Increased recognition of pain as the 'fifth vital sign' by the medical profession, direct to consumer advertisement by pharmaceutical companies, and self-advocacy on the part of patients themselves has likely led to the perfect storm: a vastly increased number of prescriptions for opioid medications, and a 124% increase in the rate of unintentional opioid-related overdose death between 1999 and 2007. That's quite of bit of unintentional death, as reported in this week's JAMA.
What exactly is an opioid? As Rick points out in this week's podcast, an opioid is a drug that binds to receptors for such chemicals found on some of the cells in our bodies. The earliest known of this very effective class of pain relievers is opium, derived from the opium poppy. Common opioids in use today include codeine and morphine. These drugs work not just by decreasing our perception and reaction to pain, but by increasing our tolerance for pain as well.
Prescriptions for opioid medications have surged to the hundreds of millions in the United States annually, including a substantial number for those 10 to 21 years of age. This study looked at a Veteran's Administration database from 2004 to 2008, with close to 6 million individuals treated. Of this number almost 32% were treated with opioid medications for pain but were not part of palliative or hospice care. 1136 people died of a prescription opioid overdose during this period, of whom 752 were treated with a prescription opioid for pain between 2004 and 2008.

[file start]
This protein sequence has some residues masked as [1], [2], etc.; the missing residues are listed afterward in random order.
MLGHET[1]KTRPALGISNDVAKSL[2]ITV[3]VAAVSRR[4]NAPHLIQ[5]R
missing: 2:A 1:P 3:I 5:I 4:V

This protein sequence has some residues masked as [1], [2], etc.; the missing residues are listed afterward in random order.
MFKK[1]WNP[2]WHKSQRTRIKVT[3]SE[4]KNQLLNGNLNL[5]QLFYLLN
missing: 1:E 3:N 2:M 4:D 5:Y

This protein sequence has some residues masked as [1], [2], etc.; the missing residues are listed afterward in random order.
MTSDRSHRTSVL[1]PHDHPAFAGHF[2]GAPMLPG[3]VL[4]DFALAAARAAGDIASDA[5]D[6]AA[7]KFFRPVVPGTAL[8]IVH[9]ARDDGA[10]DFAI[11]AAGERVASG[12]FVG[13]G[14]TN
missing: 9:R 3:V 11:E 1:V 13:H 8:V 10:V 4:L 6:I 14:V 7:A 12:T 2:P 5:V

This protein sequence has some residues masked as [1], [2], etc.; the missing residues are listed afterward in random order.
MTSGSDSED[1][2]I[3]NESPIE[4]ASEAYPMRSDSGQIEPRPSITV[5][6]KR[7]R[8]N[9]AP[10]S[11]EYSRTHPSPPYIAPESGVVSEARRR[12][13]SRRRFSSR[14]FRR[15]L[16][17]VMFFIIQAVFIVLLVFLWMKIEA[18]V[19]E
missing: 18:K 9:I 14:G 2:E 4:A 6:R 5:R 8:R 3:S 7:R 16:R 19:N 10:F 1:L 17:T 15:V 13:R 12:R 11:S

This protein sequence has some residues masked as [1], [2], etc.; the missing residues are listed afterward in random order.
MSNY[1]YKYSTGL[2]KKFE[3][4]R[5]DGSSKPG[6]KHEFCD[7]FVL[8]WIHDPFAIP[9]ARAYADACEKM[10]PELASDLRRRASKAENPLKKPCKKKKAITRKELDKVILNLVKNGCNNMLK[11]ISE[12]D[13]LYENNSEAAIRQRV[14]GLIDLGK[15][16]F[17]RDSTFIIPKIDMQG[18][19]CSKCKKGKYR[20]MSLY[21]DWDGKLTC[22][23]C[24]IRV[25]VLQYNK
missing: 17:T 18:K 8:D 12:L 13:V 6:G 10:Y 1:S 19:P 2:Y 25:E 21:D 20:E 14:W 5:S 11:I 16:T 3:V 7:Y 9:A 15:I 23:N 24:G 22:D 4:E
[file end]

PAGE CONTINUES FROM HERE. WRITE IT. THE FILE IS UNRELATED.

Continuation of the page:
What factors were related to the risk of death from unintentional overdose? Those who died were more likely to be middle-aged and white, more likely to have acute or chronic pain, have a substance use disorder or other psychiatric diagnosis, and were less likely to have cancer.
In people with cancer the study found that taking opioids only when needed as compared to a regularly scheduled dose of the medication resulted in higher risk of unintentional death. The study also found that the higher the prescribed dose of an opioid the greater the risk of overdose.
Does this study as well as data from the CDC establishing the rather sobering and growing rate of addiction to prescription narcotics in the US point to a need to regulate these medications more strictly? Perhaps not, but as Rick points out in the podcast, other strategies for pain relief should be employed first, including but not limited to NSAIDs, physical therapy, exercise, meditation, and perhaps tai chi. Opioids are among the most effective pain relief agents we have and should be used for that purpose, but both physicians and patients must be aware of their cost/benefit ratio and become educated in their use.
Other topics this week include a way of repairing a heart valve through the skin in NEJM, another pan for PSA testing in BMJ, and self-monitoring of blood thinning medications in Annals of Internal Medicine. Until next week, y'all live well.